But that was after a dismal first half of defense in which Biola was schooling the Bruins inside and outside. Biola was patient in their half-court offense, and that was smart, because the distracted Bruins couldn't sustain defensive focus for an entire shot clock, and Biola eventually found decent holes in the Bruins defense for good looks. If this is Duke – or even Cal State Northridge – this lack of defensive intensity is going to slap the Bruins across the face.
UCLA, though, has some potential defensively. It could be just a matter of the veterans stepping it up in the real games and the youngsters following the lead, and Holiday taking over the mantle of defensive poster boy.
But offensively, there could be some situations that might not be as easily fixable.
We've heard that Josh Shipp thought last season he didn't play to his strengths – that his role was outside spot-up shooter, and that's not what he does best. He, apparently, believes he should drive to the basket, to create points by slashing into the paint and creating from there. That mindset was definitely evident Friday against Biola, with Shipp driving into the lane without seemingly anywhere to go. You've heard of Alaska's Bridge to Nowhere; This is UCLA's Drive to Nowhere. He drove the baseline three times – into three, collapsing defenders – with his head down, trapped along the baseline with, well, nowhere to go, ending the game with four turnovers.
If this is a preview of Shipp's season, well, abandon it.
Maybe what Shipp has mistaken is, in his freshman season, he didn't get points from slashing to the basket; he got garbage points by being clever, slapping rebounds away from defenders when they were coming down with the ball, stepping into the lane of an outlet pass, etc. That's the most effective Josh Shipp that we've seen at UCLA, and for whatever reason we haven't seen him near as much since that initial season.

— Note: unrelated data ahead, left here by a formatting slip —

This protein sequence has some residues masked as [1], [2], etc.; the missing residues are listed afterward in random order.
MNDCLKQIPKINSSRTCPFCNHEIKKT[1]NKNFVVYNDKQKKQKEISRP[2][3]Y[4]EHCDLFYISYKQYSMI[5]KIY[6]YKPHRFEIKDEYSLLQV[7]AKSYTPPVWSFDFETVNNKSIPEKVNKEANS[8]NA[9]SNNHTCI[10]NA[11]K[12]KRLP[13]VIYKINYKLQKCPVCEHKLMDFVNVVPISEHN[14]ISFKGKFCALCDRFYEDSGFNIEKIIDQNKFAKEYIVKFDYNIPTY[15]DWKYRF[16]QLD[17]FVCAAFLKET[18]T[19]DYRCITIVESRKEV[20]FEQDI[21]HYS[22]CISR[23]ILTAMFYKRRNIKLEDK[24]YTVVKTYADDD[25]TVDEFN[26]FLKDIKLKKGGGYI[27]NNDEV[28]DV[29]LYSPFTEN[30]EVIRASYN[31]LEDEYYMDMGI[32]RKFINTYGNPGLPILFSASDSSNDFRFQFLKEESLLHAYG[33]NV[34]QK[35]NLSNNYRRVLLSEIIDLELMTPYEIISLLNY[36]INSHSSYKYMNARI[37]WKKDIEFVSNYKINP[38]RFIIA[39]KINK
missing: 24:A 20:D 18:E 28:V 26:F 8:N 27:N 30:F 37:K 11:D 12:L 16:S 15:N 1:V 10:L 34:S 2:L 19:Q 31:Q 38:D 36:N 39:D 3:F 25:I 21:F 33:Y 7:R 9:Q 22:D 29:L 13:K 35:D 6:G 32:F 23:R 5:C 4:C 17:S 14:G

Another aspect of the offense that doesn't look to change is Collison's inability to be a real point guard – that is, fulfill his role of creating opportunities for others and finding his shooters. Mike Roll had the hot hand Friday, but Collison missed him wide open a few times, just a beat too late in recognizing where Roll had spotted up. Collison even admitted it in his post-game comments. Collison's in his fourth year in the program and he knows the offense about as good as he's going to know it, and he's going into his fourth year of playing with Roll. And this isn't necessarily Collison's fault; as we've known since we first saw him as a sophomore in high school, he's just not a true point guard. In fact, and this would be a radical move that we can't antcipate happening (but we've suggested it before), Collison should handle the ball less and be more of the two guard. Collison is probably the best outside shooter on the team, and he just doesn't look for his shot enough – since he's too busy trying to do what he can't do, and that's be a point guard.
Holiday, on the other hand, does have the vision and ability to create and find shooters. While we hold very little hope that Holiday will be given the reins of the offense, we hold out a slight hope that maybe he'll have the ball in his hands more often, and let Collison find open spots on the floor to knock down jumpers or open lanes to split.
The offense is a bit disjointed, but when freshman point guard Jerime Anderson is in the game it runs better and more assuredly. Anderson is a pure point, who knows how to execute an offense and its intentions, and knows where to find his shooters in it. In two exhibition games, Anderson has seven assists and no turnovers. When the youngsters were on the court together for the latter half of the second half, with Anderson running the point, the offense gelled more than it had in any stint in the first two exhibitions.